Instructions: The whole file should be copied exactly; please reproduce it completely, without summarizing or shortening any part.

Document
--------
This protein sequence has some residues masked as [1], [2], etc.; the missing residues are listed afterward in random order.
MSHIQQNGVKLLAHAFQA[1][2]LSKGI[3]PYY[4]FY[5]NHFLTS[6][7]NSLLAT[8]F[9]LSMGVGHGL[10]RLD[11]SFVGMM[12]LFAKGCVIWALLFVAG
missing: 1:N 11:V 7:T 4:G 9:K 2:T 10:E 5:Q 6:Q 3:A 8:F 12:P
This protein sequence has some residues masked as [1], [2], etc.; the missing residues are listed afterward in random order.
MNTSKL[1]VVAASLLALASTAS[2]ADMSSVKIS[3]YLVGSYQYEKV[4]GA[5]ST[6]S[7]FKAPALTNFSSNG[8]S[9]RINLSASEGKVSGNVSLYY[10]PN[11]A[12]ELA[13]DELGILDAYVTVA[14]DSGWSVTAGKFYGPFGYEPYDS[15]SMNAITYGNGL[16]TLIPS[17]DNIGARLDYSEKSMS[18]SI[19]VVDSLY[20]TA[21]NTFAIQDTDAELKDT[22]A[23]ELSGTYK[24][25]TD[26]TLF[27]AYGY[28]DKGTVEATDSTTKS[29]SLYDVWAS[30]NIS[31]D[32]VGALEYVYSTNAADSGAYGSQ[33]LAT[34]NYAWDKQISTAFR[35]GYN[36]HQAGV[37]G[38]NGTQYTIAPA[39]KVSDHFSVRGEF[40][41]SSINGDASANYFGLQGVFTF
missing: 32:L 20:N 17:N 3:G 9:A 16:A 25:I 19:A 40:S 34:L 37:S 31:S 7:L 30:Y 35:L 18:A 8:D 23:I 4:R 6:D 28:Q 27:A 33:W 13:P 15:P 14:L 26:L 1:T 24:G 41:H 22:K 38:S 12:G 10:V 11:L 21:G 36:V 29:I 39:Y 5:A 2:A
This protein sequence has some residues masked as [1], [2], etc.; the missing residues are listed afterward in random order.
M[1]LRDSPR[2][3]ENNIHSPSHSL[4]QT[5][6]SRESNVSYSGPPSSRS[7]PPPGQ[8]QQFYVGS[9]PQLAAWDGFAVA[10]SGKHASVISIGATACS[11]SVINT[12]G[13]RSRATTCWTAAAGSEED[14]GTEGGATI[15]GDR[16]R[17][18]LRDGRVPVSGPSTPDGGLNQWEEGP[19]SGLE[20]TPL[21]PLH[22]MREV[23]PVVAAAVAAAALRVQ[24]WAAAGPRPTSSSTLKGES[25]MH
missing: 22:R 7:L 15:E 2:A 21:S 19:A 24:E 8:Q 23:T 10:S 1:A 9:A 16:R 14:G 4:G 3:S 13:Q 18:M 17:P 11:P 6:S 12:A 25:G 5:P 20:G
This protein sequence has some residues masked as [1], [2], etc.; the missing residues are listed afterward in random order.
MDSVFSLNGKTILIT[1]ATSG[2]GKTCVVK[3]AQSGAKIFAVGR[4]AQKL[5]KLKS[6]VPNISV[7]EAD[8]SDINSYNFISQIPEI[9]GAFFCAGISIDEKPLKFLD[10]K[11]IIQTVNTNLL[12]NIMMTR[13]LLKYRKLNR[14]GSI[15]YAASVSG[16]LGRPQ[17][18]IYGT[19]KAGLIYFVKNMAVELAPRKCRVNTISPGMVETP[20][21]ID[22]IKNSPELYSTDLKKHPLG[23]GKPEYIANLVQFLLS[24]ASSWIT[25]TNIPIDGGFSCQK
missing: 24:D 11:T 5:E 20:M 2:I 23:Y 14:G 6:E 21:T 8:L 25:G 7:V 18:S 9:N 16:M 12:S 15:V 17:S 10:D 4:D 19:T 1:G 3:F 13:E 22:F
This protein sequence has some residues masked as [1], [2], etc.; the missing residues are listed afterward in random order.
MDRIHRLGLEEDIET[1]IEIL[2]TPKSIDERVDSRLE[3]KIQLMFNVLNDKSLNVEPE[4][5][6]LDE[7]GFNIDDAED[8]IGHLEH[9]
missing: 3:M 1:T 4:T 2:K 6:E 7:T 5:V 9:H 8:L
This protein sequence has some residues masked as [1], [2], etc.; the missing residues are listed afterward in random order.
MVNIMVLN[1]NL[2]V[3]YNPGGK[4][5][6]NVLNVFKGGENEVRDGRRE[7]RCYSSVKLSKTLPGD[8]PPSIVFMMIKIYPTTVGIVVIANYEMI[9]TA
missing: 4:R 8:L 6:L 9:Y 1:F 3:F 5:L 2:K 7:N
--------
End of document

This protein sequence has some residues masked as [1], [2], etc.; the missing residues are listed afterward in random order.
MSHIQQNGVKLLAHAFQA[1][2]LSKGI[3]PYY[4]FY[5]NHFLTS[6][7]NSLLAT[8]F[9]LSMGVGHGL[10]RLD[11]SFVGMM[12]LFAKGCVIWALLFVAG
missing: 1:N 11:V 7:T 4:G 9:K 2:T 10:E 5:Q 6:Q 3:A 8:F 12:P
This protein sequence has some residues masked as [1], [2], etc.; the missing residues are listed afterward in random order.
MNTSKL[1]VVAASLLALASTAS[2]ADMSSVKIS[3]YLVGSYQYEKV[4]GA[5]ST[6]S[7]FKAPALTNFSSNG[8]S[9]RINLSASEGKVSGNVSLYY[10]PN[11]A[12]ELA[13]DELGILDAYVTVA[14]DSGWSVTAGKFYGPFGYEPYDS[15]SMNAITYGNGL[16]TLIPS[17]DNIGARLDYSEKSMS[18]SI[19]VVDSLY[20]TA[21]NTFAIQDTDAELKDT[22]A[23]ELSGTYK[24][25]TD[26]TLF[27]AYGY[28]DKGTVEATDSTTKS[29]SLYDVWAS[30]NIS[31]D[32]VGALEYVYSTNAADSGAYGSQ[33]LAT[34]NYAWDKQISTAFR[35]GYN[36]HQAGV[37]G[38]NGTQYTIAPA[39]KVSDHFSVRGEF[40][41]SSINGDASANYFGLQGVFTF
missing: 32:L 20:N 17:N 3:G 9:A 16:A 25:I 19:A 40:S 34:L 37:S 31:S 7:L 30:Y 35:L 18:A 8:D 23:I 4:R 6:D 28:Q 27:A 33:W 13:P 15:P 14:L 26:L 1:T 24:G 41:H 22:K 38:S 12:G 10:V 11:L 21:G 36:V 29:I 39:Y 5:A 2:A
This protein sequence has some residues masked as [1], [2], etc.; the missing residues are listed afterward in random order.
M[1]LRDSPR[2][3]ENNIHSPSHSL[4]QT[5][6]SRESNVSYSGPPSSRS[7]PPPGQ[8]QQFYVGS[9]PQLAAWDGFAVA[10]SGKHASVISIGATACS[11]SVINT[12]G[13]RSRATTCWTAAAGSEED[14]GTEGGATI[15]GDR[16]R[17][18]LRDGRVPVSGPSTPDGGLNQWEEGP[19]SGLE[20]TPL[21]PLH[22]MREV[23]PVVAAAVAAAALRVQ[24]WAAAGPRPTSSSTLKGES[25]MH
missing: 22:R 7:L 15:E 2:A 21:S 19:A 24:E 8:Q 23:T 10:S 1:A 9:A 16:R 14:G 4:G 3:S 13:Q 18:M 17:P 11:P 6:S 12:A 25:G 5:P 20:G
This protein sequence has some residues masked as [1], [2], etc.; the missing residues are listed afterward in random order.
MDSVFSLNGKTILIT[1]ATSG[2]GKTCVVK[3]AQSGAKIFAVGR[4]AQKL[5]KLKS[6]VPNISV[7]EAD[8]SDINSYNFISQIPEI[9]GAFFCAGISIDEKPLKFLD[10]K[11]IIQTVNTNLL[12]NIMMTR[13]LLKYRKLNR[14]GSI[15]YAASVSG[16]LGRPQ[17][18]IYGT[19]KAGLIYFVKNMAVELAPRKCRVNTISPGMVETP[20][21]ID[22]IKNSPELYSTDLKKHPLG[23]GKPEYIANLVQFLLS[24]ASSWIT[25]TNIPIDGGFSCQK
missing: 24:D 11:T 5:E 20:M 2:I 23:Y 14:G 6:E 21:T 8:L 25:G 7:V 18:S 9:N 16:M 12:S 15:V 17:S 10:D 4:D 19:T 1:G 3:F 13:E 22:F
This protein sequence has some residues masked as [1], [2], etc.; the missing residues are listed afterward in random order.
MDRIHRLGLEEDIET[1]IEIL[2]TPKSIDERVDSRLE[3]KIQLMFNVLNDKSLNVEPE[4][5][6]LDE[7]GFNIDDAED[8]IGHLEH[9]
missing: 3:M 1:T 4:T 2:K 6:E 7:T 5:V 9:H 8:L
This protein sequence has some residues masked as [1], [2], etc.; the missing residues are listed afterward in random order.
MVNIMVLN[1]NL[2]V[3]YNPGGK[4][5][6]NVLNVFKGGENEVRDGRRE[7]RCYSSVKLSKTLPGD[8]PPSIVFMMIKIYPTTVGIVVIANYEMI[9]TA
missing: 4:R 8:L 6:L 9:Y 1:F 3:F 5:L 2:K 7:N